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This recently-completed narrative painting reconstructs the arrival of the Lewis and Clark expedition to the Chinook Village of Cathlepotle, 1806.

The mural, on view now through Nov. 28, is a collaborative effort that presents, as accurately as possible, the arrival of Lewis and Clark on the West Coast from a perspective inclusive of Native people.

The painting is 8 x 6 ft and rich in ethnographic detail. Northwest artist Chris Hopkins worked in consultation with Burke Museum Director George MacDonald and members of the Chinook Tribe to create the detailed mural. It portrays the homeland of the materially rich, ranked society of the Chinookan trading empire, which extended as far north as Sitka, Alaska. A selection of traditional Chinook baskets will also be displayed Hopkins graduated with honors from the Arts Center College of Design in Pasadena, California, 1979. His paintings are in collections at the Library of Congress, the White House, and NFL properties and he has received numerous commissions for paintings that depict heroic themes.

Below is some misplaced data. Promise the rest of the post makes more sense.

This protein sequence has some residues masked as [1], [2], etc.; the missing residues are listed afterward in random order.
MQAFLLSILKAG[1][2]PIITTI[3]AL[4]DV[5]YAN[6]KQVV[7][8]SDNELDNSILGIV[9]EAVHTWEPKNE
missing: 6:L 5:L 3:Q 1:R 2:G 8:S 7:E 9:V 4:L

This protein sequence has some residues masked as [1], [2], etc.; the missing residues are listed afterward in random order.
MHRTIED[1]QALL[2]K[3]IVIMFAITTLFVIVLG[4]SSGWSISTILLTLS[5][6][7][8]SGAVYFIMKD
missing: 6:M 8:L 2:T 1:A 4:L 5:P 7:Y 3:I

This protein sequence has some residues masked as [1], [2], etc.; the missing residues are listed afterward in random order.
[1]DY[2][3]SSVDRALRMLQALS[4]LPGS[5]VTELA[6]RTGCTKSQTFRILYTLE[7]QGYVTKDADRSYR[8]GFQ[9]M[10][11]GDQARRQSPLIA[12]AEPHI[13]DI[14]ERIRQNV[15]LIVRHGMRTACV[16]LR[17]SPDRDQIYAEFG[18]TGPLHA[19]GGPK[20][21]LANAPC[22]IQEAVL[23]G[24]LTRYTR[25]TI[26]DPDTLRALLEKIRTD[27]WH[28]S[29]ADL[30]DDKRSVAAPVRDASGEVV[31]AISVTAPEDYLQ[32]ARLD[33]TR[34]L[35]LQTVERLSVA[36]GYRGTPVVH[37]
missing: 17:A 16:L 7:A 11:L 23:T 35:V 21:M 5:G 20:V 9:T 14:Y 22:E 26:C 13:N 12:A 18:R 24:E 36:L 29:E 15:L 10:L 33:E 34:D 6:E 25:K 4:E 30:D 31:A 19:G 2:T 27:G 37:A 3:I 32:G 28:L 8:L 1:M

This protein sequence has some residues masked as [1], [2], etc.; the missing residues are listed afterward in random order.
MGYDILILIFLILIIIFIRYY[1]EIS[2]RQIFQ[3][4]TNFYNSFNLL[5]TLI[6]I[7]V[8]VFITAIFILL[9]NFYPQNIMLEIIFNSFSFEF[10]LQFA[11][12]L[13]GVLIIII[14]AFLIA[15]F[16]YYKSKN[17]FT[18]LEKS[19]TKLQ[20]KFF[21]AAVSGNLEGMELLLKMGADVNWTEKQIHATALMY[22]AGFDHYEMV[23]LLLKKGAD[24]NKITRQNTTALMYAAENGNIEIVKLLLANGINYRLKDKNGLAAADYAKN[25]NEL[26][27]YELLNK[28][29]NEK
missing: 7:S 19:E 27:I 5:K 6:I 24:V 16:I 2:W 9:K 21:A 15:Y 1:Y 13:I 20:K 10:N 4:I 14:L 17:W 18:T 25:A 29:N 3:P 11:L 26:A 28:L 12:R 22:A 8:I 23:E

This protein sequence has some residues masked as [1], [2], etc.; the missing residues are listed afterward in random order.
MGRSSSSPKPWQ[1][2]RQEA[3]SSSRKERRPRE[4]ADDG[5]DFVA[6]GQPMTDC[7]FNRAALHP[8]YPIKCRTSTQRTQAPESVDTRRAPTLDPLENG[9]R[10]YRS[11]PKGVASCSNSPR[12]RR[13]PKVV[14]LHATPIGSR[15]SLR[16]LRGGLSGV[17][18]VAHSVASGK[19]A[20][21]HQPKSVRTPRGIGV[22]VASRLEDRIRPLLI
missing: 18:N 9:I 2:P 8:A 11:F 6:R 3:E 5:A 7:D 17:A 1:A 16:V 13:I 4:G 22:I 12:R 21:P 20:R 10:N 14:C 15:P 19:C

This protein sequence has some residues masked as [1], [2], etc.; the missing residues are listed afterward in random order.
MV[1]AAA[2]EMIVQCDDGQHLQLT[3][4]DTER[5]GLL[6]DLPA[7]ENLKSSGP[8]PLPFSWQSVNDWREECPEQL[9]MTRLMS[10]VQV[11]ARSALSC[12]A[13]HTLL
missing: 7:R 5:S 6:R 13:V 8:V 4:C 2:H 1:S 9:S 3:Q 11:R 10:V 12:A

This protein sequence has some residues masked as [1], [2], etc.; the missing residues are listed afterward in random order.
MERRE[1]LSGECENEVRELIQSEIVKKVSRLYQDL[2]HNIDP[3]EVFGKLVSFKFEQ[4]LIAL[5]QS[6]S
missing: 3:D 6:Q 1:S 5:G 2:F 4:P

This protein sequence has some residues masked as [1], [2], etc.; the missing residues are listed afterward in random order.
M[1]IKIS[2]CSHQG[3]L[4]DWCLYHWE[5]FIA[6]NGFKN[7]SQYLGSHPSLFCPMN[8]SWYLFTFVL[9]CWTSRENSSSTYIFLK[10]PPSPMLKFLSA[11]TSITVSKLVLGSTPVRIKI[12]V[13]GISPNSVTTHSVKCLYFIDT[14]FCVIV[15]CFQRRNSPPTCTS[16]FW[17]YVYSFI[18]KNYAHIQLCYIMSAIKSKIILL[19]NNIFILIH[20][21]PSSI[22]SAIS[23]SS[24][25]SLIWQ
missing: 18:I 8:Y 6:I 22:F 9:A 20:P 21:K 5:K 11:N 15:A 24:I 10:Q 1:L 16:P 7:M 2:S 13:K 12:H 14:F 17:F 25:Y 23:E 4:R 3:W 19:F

Complementing the mural is a selection of Chinook objects and baskets from the Burke’s own collections, including traditional Chinook baskets, great sheep horn bowls, a wooden cradle board, a canoe model, and paintings of Chinook men with traditional flattened foreheads.

The painting is on view July 10 through November 28, 2004..


Chris Hopkins graduated with honors and a Bachelor of Arts degree from the Arts Center College of Design, Pasadena, California in 1979. His work has been recognized by the AIGA and the Society of Illustrators. His work is in collections at the Library of Congress, the White House, and National Football League properties. He has frequently been commissioned to create works that depict heroic ideals in American culture.

In 2003, Hopkins was commissioned to work on 20 mural-sized paintings depicting historic scenes of various Northwest Coast Indian Tribes. He is seen at left in his studio on Puget Sound, where he resides with his wife Jan, a natural materials artist.